Not once since her original assertion of Native American ancestry in 1984 has Warren provided a single piece of documentary or genetic evidence to support her assertion. Breitbart News first documented the lack of any corroborating evidence in 2012.

The only evidence Warren offers to support her claim is “family lore.”

Warren’s propaganda blitz to justify her decades-old false claim of Native American ancestry began anew this February when she spoke to the National Congress of American Indians, in Washington, DC, Breitbart News reported:

“My mother’s family was part Native American,” she said in a speech to the National Congress of American Indians Tribal Nations Policy Summit in Washington, D.C, on Wednesday, according to prepared text provided to the Boston Globe.

On September 12, the Boston Globe published a story which William Jacobson, writing at Legal Insurrection, described as a “a massive 3,000 word lead article … trying to excuse away Elizabeth Warren’s claim during her professional career to be minority and a woman of color based on supposed Native American ancestry”:

The story, which had the cooperation of the Warren campaign, comes just days before the first debate in Massachusetts’ Senate race. Clearly, the Warren campaign is worried after even Native Americans who are Democrats criticized Warren at the DNC in Charlotte, and is attempting to put its story out there through a friendly source.

The article is a masterpiece of distraction, weaving stories from people completely unrelated to Warren as to their own experiences with Native America family lore or growing up as Native American in the 1950’s and 1960’s with bits and pieces of Warren’s story. The end result is an attempt to paint Warren as a victim of circumstance and the times she grew up in, as a means of explaining away the many inconsistencies in her story.

Yet when one digs down into the actual facts in the Globe story, it actually is quite devastating to Warren, proving that contrary to her many recent accounts, Native American ancestry was not central to her life at any time prior to the mid-1980s when she claimed “Minority Law Teacher” status in a national law faculty directory.

The author of the Globe article boasted it was “the most exhaustive review undertaken of Elizabeth Warren’s professional history” and her Native American ancestry claims and asserted that “the Globe found clear evidence, in documents and interviews, that her claim to Native American ethnicity was never considered by the Harvard Law faculty, which voted resoundingly to hire her.”

The Globe failed to point out that Warren’s false claims of Native American ancestry were almost certainly included in the comprehensive application package submitted to the Appointments Committee at Harvard Law School. The Appointments Committee is the group responsible for making a recommendation on the hiring of full-time faculty at Harvard Law School to the full faculty, which either accepted or rejected those recommendations.

One person the Globe failed to interview, or even mention, was Dr. S. Alan Ray, the Harvard Law School official in charge of documenting diversity in the 1990s when Warren was officially described in press reports as “Native American” by the school.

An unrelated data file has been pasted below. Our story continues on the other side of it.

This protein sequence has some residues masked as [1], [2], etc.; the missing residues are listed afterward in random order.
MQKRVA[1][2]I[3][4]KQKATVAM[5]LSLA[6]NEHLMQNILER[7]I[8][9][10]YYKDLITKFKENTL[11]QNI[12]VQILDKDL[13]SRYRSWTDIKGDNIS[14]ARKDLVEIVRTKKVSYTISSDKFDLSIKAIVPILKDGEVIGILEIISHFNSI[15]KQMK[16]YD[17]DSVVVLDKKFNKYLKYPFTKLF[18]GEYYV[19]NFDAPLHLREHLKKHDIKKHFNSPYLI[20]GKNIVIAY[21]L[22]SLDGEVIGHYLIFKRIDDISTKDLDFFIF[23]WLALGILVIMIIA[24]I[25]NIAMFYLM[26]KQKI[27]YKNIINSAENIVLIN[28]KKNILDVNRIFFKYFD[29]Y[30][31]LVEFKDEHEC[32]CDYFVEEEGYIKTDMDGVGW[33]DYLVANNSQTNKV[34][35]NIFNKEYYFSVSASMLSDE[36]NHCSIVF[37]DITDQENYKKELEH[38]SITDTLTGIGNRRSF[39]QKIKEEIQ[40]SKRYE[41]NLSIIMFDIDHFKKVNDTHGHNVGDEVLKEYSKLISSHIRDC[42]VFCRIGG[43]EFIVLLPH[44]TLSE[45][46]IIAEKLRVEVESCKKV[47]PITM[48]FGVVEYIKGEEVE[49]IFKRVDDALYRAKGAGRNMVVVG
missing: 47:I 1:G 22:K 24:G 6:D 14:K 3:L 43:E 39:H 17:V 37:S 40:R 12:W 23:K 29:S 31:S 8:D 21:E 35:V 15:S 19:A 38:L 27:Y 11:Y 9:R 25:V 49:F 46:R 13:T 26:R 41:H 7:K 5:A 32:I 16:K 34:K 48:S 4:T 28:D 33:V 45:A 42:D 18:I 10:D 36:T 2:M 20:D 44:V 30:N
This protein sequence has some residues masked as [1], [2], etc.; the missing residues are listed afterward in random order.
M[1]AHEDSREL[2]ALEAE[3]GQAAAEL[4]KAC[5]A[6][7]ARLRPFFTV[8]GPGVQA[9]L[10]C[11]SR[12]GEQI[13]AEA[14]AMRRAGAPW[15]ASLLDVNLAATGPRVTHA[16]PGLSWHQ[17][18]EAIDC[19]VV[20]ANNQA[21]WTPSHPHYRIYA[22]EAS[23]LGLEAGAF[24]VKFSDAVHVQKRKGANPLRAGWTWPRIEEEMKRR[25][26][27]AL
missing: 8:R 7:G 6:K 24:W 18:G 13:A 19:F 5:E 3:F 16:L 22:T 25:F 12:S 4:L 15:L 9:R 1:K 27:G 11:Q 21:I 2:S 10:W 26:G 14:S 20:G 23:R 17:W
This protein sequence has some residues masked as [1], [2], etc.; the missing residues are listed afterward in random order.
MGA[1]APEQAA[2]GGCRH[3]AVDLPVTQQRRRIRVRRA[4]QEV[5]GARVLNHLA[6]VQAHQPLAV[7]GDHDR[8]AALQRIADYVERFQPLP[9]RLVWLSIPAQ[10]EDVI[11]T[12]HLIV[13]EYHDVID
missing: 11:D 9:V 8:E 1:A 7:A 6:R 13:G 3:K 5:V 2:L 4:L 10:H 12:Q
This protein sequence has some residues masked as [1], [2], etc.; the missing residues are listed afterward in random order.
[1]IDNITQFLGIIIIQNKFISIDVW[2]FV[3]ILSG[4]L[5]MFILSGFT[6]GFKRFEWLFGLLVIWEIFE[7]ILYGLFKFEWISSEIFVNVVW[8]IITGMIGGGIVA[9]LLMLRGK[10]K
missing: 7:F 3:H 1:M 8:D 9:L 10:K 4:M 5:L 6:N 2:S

“[I]n October [1996], Harvard Law School’s then-News Officer Michael Chmura told the Harvard Crimson Warren is Native American. ‘Although the conventional wisdom among students and faculty is that the Law School faculty includes no minority women, Chmura said Professor of Law Elizabeth Warren is Native American,'” Breitbart News reported 18 years later in 2014:

How did Chmura, who did not respond to a request for comment sent Wednesday and has never spoken about the matter since it became an issue in 2012, come to believe that Warren was a Native American in the first place?

The evidence from the time points to Warren herself and Dr. S. Alan Ray, Harvard Law School’s Director of Academic Affairs at the time and now the president of Elmhurst College in Illinois.

Ray arrived on Harvard’s campus two months before the infamous Crimson article, which, until then, was the only written mention of Warren’s claims of Native American ancestry besides a 1984 “Pow Wow Chow” cookbook, which she contributed a (plagiarized) recipe to.

She had been a “woman of color” in the 1993 Harvard Women’s Law Journal and listed in a national directory of minority law professors, but nothing more specific.

As Director of Academic Affairs, Ray was responsible for preparing Harvard Law School’s reports to the Equal Employment Opportunity Commission and, more broadly, on assessing the number of minorities on its campus.

After he arrived, Warren was publicly identified by the school as a Native American and Harvard’s 1999 Affirmative Action plan, based on the school’s EEOC report, listed a single senior faculty member at Harvard Law School, a woman, as a Native American.

With Chmura relying on Ray’s work to determine who was a minority on campus, and Ray not having any concrete reason to believe Warren claimed to have Native American descent, it seems likely that Warren herself provided that information to Ray, either informally or through information provided in her personnel file.

As Breitbart News reported shortly after the publication of the Globe article, Harvard Law School reported Elizabeth Warren as a Native American from 1995 to 2004:

But, according to the Globe, “Once Warren was working at the law school in a permanent job, her status as Native American wasn’t a secret. Administrators marked her down as a Native American from 1995 to 2004.”

And in the Globe piece, Warren admits there is a difference between family lore and tribal membership.

“I wish that I had been more mindful of the distinction between heritage and tribal citizenship,” Warren said, “Only the tribes can determine tribal citizenship and I respect their right.” 

“That’s why now I don’t list myself here in the Senate as Native American,” Warren said.

Harvard Law School has not released Elizabeth Warren’s original employment application package, and Dr. S. Alan Ray has failed to respond to questions about Elizabeth Warren’s Native American ancestry claims while he was in charge of diversity reporting at Harvard Law School in the 1990s.